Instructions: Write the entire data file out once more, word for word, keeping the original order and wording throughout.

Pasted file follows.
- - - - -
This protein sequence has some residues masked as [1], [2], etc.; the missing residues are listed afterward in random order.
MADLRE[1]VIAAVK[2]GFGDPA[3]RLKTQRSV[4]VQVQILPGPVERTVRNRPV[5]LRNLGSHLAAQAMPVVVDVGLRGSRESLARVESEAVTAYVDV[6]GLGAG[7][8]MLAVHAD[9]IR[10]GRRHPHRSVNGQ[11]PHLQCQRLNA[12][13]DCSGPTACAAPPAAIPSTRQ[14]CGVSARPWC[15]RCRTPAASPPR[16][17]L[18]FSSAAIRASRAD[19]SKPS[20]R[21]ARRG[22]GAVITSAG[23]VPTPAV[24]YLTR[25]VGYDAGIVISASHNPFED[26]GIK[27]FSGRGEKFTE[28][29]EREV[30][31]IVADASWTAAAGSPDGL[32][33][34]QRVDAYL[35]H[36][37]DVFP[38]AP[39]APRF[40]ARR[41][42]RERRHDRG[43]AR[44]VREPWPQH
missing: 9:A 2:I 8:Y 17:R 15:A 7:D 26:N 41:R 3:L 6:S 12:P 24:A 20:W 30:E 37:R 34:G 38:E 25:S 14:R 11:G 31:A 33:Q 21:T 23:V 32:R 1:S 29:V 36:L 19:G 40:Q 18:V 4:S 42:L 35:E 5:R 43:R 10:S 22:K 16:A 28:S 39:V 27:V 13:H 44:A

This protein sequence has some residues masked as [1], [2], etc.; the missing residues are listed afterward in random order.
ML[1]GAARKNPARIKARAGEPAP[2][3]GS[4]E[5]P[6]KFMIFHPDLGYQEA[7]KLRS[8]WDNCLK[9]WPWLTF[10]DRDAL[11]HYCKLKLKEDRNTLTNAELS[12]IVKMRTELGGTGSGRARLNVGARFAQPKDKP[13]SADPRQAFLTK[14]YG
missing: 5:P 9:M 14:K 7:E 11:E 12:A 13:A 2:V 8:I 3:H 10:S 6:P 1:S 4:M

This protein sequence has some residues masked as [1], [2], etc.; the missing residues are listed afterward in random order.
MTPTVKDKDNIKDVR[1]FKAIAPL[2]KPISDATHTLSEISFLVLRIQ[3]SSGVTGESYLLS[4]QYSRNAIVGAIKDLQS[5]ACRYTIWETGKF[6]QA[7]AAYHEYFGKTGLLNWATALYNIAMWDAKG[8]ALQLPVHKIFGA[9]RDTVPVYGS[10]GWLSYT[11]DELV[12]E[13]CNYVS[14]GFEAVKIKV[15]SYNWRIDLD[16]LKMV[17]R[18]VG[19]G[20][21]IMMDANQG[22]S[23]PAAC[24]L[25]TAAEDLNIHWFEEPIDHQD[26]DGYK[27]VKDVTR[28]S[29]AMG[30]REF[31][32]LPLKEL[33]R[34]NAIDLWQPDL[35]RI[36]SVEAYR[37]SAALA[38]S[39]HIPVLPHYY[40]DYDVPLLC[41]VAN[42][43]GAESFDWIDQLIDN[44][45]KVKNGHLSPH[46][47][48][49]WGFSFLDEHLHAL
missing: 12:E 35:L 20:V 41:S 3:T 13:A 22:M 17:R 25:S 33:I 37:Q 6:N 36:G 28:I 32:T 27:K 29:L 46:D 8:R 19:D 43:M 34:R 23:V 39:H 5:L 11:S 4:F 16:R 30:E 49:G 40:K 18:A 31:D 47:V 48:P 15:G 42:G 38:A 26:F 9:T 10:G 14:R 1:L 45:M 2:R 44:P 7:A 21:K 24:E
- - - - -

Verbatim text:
This protein sequence has some residues masked as [1], [2], etc.; the missing residues are listed afterward in random order.
MADLRE[1]VIAAVK[2]GFGDPA[3]RLKTQRSV[4]VQVQILPGPVERTVRNRPV[5]LRNLGSHLAAQAMPVVVDVGLRGSRESLARVESEAVTAYVDV[6]GLGAG[7][8]MLAVHAD[9]IR[10]GRRHPHRSVNGQ[11]PHLQCQRLNA[12][13]DCSGPTACAAPPAAIPSTRQ[14]CGVSARPWC[15]RCRTPAASPPR[16][17]L[18]FSSAAIRASRAD[19]SKPS[20]R[21]ARRG[22]GAVITSAG[23]VPTPAV[24]YLTR[25]VGYDAGIVISASHNPFED[26]GIK[27]FSGRGEKFTE[28][29]EREV[30][31]IVADASWTAAAGSPDGL[32][33][34]QRVDAYL[35]H[36][37]DVFP[38]AP[39]APRF[40]ARR[41][42]RERRHDRG[43]AR[44]VREPWPQH
missing: 9:A 2:I 8:Y 17:R 15:A 7:D 26:N 41:R 3:L 6:S 12:P 24:A 20:W 30:E 37:R 34:G 38:E 25:S 14:R 11:G 31:A 33:Q 21:T 23:V 32:R 1:S 29:V 36:L 19:G 40:Q 18:V 4:S 42:L 35:E 5:R 43:R 10:S 22:K 16:A 28:S 39:V 27:V 13:H 44:A

This protein sequence has some residues masked as [1], [2], etc.; the missing residues are listed afterward in random order.
ML[1]GAARKNPARIKARAGEPAP[2][3]GS[4]E[5]P[6]KFMIFHPDLGYQEA[7]KLRS[8]WDNCLK[9]WPWLTF[10]DRDAL[11]HYCKLKLKEDRNTLTNAELS[12]IVKMRTELGGTGSGRARLNVGARFAQPKDKP[13]SADPRQAFLTK[14]YG
missing: 5:P 9:M 14:K 7:E 11:E 12:A 13:A 2:V 8:I 3:H 10:S 6:P 1:S 4:M

This protein sequence has some residues masked as [1], [2], etc.; the missing residues are listed afterward in random order.
MTPTVKDKDNIKDVR[1]FKAIAPL[2]KPISDATHTLSEISFLVLRIQ[3]SSGVTGESYLLS[4]QYSRNAIVGAIKDLQS[5]ACRYTIWETGKF[6]QA[7]AAYHEYFGKTGLLNWATALYNIAMWDAKG[8]ALQLPVHKIFGA[9]RDTVPVYGS[10]GWLSYT[11]DELV[12]E[13]CNYVS[14]GFEAVKIKV[15]SYNWRIDLD[16]LKMV[17]R[18]VG[19]G[20][21]IMMDANQG[22]S[23]PAAC[24]L[25]TAAEDLNIHWFEEPIDHQD[26]DGYK[27]VKDVTR[28]S[29]AMG[30]REF[31][32]LPLKEL[33]R[34]NAIDLWQPDL[35]RI[36]SVEAYR[37]SAALA[38]S[39]HIPVLPHYY[40]DYDVPLLC[41]VAN[42][43]GAESFDWIDQLIDN[44][45]KVKNGHLSPH[46][47][48][49]WGFSFLDEHLHAL
missing: 12:E 35:L 20:V 41:S 3:T 13:A 22:M 17:R 25:S 33:I 37:Q 6:N 36:G 28:I 32:T 27:K 29:L 46:D 8:R 19:D 43:M 34:R 23:V 39:H 5:L 11:S 4:F 16:R 30:E 49:G 40:K 18:A 31:D 47:V 48:P 15:G 42:G 38:A 26:F 9:T 10:G 14:R 1:L 45:M 2:R 44:P 7:A 21:K 24:E